Paul McCartney NEW
The new Paul McCartney album really is new. It surrounds classic McCartney-isms with energy and freshness that’s largely absent in McCartney’s not-so-well-received previous album, “Kisses on the Bottom.” That album of standards inspired some reviewers to brand the singer as elderly.
For “New,” the revitalized McCartney collaborates with four producers young enough to be his kids. Normally, the general public wouldn’t be interested who’s producing, but Paul Epworth guided Adele’s amazingly popular second album, “21.” Mark Ronson helped make Amy Winehouse a star. Giles Martin is the son of Beatles producer George Martin and Ethan Johns’ dad, Glyn, worked on the Beatles’ “Let It Be” album and Wings albums. Martin and Johns have their own previous credits, of course, including Johns’ work with Kings of Leon.
McCartney, 71, rocks briskly through the Epworth-co-produced “Save Us.” Containing signature McCartney harmonies, the song sounds like the beloved Beatle of old, but louder, bolder. In the Ronson-co-produced “Alligator,” McCartney comes off refreshed within another Beatles-esque scheme of things in which up-tempo rock contrasts with a slower, more melodic section.
Maybe it’s no surprise that a Martin co-production, “On My Way to Work,” draws memories of the elder Martin’s Beatles productions. McCartney’s writing for the song, too, is vital even as his identifiable turns of melody and chord progressions arise. Another Martin co-production, “Early Days,” offers bright layers of plucked and strummed strings while McCartney sings of youthful Liverpool days spent with his friend, John Lennon. And Ronson co-produces the best pop song on the album, the happy keyboard march and title song, “New.”
The album would have been stronger minus a lesser song or two. And a bonus song, “Scared,” is well worth hearing. On balance, “New” shows McCartney returning to form, announcing loudly, clearly that he is not ready to leave the stage.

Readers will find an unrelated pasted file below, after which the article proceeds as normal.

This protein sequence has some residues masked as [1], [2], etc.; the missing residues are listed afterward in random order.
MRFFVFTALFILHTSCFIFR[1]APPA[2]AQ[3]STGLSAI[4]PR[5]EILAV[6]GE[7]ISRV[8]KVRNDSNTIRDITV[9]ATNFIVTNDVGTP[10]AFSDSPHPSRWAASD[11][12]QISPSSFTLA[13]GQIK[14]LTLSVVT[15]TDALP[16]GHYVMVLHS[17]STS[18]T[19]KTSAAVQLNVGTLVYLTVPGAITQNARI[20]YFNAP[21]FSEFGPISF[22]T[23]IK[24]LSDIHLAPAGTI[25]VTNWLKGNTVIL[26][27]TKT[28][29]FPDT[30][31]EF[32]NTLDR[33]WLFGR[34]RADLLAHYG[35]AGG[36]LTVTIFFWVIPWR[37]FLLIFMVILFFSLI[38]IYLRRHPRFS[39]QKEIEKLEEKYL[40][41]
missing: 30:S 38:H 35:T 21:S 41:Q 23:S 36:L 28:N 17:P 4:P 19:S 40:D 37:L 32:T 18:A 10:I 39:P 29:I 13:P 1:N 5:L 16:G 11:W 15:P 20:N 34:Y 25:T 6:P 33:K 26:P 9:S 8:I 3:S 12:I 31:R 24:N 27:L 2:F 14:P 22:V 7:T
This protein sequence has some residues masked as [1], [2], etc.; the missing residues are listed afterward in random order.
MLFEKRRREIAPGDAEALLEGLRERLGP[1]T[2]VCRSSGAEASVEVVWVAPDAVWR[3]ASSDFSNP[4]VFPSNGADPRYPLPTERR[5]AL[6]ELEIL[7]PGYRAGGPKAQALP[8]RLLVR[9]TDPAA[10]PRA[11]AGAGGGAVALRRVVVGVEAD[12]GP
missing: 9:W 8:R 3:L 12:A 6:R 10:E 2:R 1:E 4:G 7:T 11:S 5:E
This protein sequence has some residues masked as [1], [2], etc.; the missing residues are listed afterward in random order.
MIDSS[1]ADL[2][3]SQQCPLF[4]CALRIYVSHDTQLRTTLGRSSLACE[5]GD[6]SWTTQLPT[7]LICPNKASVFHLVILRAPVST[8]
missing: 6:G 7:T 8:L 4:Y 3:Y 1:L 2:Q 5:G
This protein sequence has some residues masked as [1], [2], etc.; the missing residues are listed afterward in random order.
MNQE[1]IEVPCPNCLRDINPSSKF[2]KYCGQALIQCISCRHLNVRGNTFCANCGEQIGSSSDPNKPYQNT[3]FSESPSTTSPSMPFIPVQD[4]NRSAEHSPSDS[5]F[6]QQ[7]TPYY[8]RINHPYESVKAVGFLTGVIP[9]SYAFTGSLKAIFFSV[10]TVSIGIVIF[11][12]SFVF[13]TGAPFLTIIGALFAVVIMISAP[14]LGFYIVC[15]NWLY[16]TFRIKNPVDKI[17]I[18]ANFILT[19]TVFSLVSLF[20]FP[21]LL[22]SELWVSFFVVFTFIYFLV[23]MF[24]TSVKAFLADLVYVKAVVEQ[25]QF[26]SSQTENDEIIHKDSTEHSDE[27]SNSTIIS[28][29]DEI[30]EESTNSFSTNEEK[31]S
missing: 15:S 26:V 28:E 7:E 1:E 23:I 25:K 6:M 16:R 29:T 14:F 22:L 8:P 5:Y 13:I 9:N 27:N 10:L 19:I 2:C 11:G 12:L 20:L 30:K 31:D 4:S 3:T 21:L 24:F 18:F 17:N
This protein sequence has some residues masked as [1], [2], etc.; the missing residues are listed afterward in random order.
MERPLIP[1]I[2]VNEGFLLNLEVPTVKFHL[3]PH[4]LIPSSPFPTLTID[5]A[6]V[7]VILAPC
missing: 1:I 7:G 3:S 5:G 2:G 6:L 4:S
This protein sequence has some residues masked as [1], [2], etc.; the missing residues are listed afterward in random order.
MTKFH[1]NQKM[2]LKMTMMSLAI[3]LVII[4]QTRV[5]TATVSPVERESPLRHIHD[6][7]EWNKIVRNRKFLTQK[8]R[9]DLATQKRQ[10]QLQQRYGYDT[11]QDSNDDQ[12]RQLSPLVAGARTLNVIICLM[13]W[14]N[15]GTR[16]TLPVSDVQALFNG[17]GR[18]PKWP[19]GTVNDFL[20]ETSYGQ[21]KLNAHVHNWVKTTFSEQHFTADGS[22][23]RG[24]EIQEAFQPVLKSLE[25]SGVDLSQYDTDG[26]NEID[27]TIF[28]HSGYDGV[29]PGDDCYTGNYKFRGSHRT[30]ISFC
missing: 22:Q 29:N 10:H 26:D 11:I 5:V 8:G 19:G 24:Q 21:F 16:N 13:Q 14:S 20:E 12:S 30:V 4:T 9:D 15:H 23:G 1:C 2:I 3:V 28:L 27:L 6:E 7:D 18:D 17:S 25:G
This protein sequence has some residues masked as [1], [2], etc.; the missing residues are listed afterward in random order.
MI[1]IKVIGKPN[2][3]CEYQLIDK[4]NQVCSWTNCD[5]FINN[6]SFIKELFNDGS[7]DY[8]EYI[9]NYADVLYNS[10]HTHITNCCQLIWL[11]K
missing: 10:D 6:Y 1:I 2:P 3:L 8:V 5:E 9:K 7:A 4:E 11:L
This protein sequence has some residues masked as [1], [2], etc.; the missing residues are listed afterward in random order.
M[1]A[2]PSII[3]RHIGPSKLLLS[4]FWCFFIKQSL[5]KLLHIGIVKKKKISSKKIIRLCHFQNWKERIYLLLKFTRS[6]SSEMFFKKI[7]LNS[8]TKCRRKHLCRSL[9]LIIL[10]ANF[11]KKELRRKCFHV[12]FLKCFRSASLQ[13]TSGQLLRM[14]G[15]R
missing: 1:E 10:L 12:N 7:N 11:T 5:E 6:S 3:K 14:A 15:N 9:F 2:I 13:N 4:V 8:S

Willie Nelson TO ALL THE GIRLS…
Willie Nelson’s third album in 16 months presents the 80-year-old singer-guitarist in 18 duets. “To All the Girls…” pairs Nelson with some fellow classic country acts — Dolly Parton, Loretta Lynn and Emmylou Harris — and such younger acts as Carrie Underwood, Alison Krauss, Brandi Carlile and Miranda Lambert. In tune with the album’s title, no guys included.
Nelson sings with his usual elegance, but these are not casual performances. They have depth and heartfelt expression. Nelson’s singing partners respond in kind, although the biggest star on the album, Underwood, sounds over the top. Supporting arrangements and musicianship, including Nelson’s signature Spanish guitar and Mickey Raphael’s subtly placed harmonica, are impeccable.
Ballads, intimacy and waltz tempos dominate the well-chosen set list. Other songs have an easy, classic-country sway. Overall, the effect is akin to the enveloping warmth of a wood fire on a December night.
A few songs speed things up, an example being “Bloody Mary Morning” with Wynonna Judd. Nelson, even at a racing tempo, doesn’t sound as if he breaks a sweat. Adding to the album’s variety, there’s a collaboration of greats when Nelson joins Mavis Staples for a quietly urgent rendition of Bill Withers’ “Grandma’s Hands.” And despite the generations between Nelson and the Texas-raised Norah Jones, their duet of “Walkin’ ” is among the greatest matches of all.